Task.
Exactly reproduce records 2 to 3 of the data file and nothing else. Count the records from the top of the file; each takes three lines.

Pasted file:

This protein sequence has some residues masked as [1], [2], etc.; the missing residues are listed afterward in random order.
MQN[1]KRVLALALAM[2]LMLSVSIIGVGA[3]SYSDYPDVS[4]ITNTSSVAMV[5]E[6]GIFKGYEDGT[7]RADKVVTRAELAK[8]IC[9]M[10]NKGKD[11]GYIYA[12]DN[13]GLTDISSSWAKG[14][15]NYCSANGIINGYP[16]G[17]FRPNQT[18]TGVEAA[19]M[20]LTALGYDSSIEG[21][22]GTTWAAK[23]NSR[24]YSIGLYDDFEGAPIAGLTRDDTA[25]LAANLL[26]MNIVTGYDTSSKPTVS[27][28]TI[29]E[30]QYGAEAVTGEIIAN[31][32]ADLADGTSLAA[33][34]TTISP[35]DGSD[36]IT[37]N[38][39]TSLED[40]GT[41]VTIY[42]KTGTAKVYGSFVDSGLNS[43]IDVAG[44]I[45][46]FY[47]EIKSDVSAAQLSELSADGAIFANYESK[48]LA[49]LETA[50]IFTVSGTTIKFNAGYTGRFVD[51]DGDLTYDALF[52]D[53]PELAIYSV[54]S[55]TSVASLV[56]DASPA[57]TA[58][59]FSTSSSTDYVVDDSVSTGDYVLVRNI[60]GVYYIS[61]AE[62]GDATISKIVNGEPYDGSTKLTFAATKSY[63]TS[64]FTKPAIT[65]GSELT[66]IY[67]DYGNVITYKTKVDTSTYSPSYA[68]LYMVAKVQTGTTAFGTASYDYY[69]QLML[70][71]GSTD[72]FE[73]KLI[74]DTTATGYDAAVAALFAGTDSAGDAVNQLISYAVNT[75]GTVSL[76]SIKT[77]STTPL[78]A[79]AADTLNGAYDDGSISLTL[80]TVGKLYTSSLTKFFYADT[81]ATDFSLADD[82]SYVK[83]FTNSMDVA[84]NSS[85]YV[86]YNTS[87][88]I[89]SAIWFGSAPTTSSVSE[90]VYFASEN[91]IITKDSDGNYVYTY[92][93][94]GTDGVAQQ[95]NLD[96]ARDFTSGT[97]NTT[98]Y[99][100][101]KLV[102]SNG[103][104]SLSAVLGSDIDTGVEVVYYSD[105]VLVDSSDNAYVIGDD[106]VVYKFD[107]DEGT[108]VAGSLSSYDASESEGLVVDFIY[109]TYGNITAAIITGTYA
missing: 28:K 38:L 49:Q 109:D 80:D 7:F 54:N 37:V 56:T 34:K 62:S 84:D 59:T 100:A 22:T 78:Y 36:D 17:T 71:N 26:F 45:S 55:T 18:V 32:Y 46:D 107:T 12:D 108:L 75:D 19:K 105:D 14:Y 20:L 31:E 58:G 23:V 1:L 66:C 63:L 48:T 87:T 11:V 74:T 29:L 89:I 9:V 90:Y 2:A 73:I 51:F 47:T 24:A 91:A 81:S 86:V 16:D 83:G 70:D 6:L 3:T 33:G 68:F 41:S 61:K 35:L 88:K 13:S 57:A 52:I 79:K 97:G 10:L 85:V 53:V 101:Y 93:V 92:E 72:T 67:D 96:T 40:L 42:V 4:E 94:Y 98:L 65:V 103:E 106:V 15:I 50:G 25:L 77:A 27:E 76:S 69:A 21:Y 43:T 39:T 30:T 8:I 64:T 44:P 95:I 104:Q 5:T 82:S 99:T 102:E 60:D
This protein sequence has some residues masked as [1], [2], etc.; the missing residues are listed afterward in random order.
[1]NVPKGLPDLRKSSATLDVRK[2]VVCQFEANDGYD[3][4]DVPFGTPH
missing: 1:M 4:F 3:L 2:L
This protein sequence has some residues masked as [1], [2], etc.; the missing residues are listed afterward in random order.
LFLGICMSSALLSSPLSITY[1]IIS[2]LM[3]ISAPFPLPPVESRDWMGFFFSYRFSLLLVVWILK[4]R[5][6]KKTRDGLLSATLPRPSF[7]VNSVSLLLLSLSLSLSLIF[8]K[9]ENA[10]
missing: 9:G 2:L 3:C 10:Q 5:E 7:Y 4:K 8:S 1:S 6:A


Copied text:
This protein sequence has some residues masked as [1], [2], etc.; the missing residues are listed afterward in random order.
[1]NVPKGLPDLRKSSATLDVRK[2]VVCQFEANDGYD[3][4]DVPFGTPH
missing: 1:M 4:F 3:L 2:L
This protein sequence has some residues masked as [1], [2], etc.; the missing residues are listed afterward in random order.
LFLGICMSSALLSSPLSITY[1]IIS[2]LM[3]ISAPFPLPPVESRDWMGFFFSYRFSLLLVVWILK[4]R[5][6]KKTRDGLLSATLPRPSF[7]VNSVSLLLLSLSLSLSLIF[8]K[9]ENA[10]
missing: 9:G 2:L 3:C 10:Q 5:E 7:Y 4:K 8:S 1:S 6:A